Gay Catholic activists said the approach was so contorted and flawed that it would alienate the very people it was trying to reach.
The statement, "Ministry to Persons with a Homosexual Inclination," was adopted by a 194-37 vote, with one abstention, at a meeting of the U.S. Conference of Catholic Bishops.
The bishops also overwhelmingly adopted separate statements encouraging Catholics to obey the church's widely ignored ban on artificial contraception, and directing parishioners to examine their consciences to decide if they are worthy of receiving Holy Communion.
Anyone who knowingly persists in sinful behavior, such as gay sex or using artificial birth control, should refrain from taking Communion, the bishops said.
"To be a Catholic is a challenge," said Bishop Arthur Serratelli of Paterson, N.J., chairman of the bishops' doctrine committee. "To be a Catholic requires a certain choice."
Presenting the gay ministry document at the meeting, Serratelli acknowledged that gay and lesbian Catholics "have a difficult task in this world, but this task is necessary and good."
"The tone of the document is positive, pastoral and welcoming," Serratelli said. "Its starting point is the intrinsic human dignity of every person and God's love for every person."
But gay Catholic groups thought the bishops' approach was flat-out wrong.
Francisco DeBernardo, executive director of New Ways Ministry, an independent outreach to Catholic gays that has run afoul of some church leaders, said the guidelines "do not reflect good science, good theology or human reality."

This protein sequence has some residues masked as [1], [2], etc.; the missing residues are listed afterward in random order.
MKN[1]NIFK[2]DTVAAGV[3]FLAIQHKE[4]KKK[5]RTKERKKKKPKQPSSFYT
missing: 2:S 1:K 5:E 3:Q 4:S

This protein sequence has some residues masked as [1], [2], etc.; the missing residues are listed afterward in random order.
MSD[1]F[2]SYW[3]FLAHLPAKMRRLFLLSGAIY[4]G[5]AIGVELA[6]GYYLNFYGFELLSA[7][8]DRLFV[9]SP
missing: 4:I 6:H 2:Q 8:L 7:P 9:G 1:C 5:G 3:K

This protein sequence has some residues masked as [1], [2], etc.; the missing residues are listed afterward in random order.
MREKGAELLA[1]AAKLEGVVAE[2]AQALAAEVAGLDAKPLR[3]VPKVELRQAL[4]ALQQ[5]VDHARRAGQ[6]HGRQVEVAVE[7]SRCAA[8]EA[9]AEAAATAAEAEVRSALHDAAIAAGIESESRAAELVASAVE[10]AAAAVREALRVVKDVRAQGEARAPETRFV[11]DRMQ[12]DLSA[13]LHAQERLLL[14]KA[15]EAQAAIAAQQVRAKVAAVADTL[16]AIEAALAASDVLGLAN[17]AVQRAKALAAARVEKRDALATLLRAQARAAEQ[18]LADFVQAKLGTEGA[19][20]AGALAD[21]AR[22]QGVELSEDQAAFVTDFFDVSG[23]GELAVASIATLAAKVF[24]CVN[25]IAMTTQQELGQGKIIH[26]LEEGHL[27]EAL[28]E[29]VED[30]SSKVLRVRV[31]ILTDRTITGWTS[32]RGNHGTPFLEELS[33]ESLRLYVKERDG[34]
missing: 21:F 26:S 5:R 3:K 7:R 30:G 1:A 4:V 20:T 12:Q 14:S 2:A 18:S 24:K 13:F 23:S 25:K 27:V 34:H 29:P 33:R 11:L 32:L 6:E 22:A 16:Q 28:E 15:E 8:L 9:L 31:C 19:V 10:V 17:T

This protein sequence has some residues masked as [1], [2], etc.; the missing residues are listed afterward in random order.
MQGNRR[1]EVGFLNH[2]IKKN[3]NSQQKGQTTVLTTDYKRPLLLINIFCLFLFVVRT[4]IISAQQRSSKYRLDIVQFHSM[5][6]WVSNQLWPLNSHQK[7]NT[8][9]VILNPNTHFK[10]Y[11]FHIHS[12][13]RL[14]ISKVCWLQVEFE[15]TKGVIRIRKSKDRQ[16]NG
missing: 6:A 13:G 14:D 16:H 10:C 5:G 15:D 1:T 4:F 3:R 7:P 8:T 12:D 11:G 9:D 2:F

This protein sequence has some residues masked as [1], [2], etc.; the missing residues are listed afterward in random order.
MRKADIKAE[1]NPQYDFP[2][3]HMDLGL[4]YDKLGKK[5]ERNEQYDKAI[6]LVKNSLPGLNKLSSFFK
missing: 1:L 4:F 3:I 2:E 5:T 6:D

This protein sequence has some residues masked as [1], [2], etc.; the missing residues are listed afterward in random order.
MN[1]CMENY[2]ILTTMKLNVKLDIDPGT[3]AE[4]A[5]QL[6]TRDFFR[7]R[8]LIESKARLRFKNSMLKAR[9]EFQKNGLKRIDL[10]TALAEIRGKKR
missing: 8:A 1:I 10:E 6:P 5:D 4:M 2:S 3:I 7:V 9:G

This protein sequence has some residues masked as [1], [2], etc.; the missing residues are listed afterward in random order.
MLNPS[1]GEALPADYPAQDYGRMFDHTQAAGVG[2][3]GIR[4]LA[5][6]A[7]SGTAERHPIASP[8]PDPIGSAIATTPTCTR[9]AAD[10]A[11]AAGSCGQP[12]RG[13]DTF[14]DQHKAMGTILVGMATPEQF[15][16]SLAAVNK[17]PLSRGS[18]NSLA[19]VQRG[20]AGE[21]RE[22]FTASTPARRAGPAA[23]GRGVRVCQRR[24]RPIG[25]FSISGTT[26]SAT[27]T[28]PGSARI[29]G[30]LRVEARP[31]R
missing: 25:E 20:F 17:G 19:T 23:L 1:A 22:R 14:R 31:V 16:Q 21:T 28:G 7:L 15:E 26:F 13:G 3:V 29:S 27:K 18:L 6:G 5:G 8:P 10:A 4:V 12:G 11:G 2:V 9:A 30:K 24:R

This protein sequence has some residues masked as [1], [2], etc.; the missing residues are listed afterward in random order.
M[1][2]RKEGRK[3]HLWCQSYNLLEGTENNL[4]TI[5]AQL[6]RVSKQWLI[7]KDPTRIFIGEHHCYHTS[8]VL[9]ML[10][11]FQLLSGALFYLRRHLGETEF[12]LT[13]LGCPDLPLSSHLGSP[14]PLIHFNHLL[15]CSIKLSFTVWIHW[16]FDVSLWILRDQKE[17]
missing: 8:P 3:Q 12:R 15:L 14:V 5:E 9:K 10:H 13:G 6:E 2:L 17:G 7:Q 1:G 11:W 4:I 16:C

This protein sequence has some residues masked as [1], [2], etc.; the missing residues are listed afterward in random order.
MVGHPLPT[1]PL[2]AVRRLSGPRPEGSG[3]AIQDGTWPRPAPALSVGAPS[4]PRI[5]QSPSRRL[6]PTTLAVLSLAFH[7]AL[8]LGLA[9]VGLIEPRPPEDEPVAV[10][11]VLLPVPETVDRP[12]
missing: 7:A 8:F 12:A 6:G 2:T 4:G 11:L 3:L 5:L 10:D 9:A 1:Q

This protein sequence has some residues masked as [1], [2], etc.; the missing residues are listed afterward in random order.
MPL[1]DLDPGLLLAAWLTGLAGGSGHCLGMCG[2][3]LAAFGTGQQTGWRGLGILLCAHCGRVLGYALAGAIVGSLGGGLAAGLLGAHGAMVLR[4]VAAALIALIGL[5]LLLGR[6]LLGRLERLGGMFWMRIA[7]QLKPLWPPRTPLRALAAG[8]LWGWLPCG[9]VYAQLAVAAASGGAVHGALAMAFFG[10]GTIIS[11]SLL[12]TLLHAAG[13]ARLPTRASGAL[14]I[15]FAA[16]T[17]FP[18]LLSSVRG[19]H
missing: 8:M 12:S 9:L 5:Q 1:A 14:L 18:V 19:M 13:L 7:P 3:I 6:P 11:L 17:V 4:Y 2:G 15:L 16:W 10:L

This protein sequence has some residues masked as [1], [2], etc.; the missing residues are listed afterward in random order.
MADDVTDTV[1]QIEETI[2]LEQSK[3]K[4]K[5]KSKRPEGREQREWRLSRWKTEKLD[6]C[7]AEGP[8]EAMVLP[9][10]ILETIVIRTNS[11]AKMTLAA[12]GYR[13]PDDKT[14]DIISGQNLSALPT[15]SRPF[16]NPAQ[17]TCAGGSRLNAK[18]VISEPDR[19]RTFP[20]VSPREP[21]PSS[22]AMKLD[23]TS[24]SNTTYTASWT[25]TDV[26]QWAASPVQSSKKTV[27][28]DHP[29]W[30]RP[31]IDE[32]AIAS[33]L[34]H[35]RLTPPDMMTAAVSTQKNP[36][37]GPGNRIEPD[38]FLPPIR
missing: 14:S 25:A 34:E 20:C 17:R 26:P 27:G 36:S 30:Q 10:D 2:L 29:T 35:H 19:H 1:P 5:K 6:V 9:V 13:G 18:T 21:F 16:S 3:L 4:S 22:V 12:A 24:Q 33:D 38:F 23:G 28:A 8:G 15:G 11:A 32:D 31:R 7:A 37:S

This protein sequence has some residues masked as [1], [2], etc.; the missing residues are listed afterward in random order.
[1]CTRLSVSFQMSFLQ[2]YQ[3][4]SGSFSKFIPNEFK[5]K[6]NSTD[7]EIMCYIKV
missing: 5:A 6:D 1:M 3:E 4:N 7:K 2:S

"This document proposes that lesbian and gay people be viewed not in the entirety of their lives, but in one dimension only — the sexual dimension," DeBernardo said. "No other group in the church is singled out in this way."
The guidelines condemn discrimination against gays and say it's not a sin to be attracted to someone of the same sex — only to act on those feelings.
The bishops also underscore Catholic opposition to gay marriage and adoption by gay and lesbian couples, but also say children of gay Catholics can be baptized if they are being raised in the faith.
Under the guidelines, parishes are instructed to help Catholics avoid "the lifestyle and values of a 'gay subculture.'" Gays also are discouraged from telling anyone about their sexual orientation outside a close circle of friends and supporters in the church.
On the subject of therapy to change same-sex attraction, the bishops said there is no scientific consensus on whether it can succeed. But church leaders say gays are free to seek counseling to help them live a chaste life.
Sam Sinnett, president of DignityUSA, an advocacy group for gay Catholics, said the document is damaging because it recommends that gays "stay emotionally and spiritually in the closet."
Separately, the bishops voted to restructure the conference's Washington headquarters, so American dioceses would send less money to the conference, which would in turn cut jobs and committees.
Bishops have complained for years that the funds they turn over for conference work are badly needed in their home dioceses. The bishops are trying to streamline their agenda, focusing on support for married couples, an increase in the number of candidates for the priesthood and better educating Catholics on church teaching.
The bishops ended their public sessions Tuesday; they will meet behind closed doors through Thursday. On Monday, the bishops urged national policymakers to leave behind the campaign season's "shrill and shallow debate" over Iraq and help end sectarian violence so that citizens of the war-torn nation can find peace.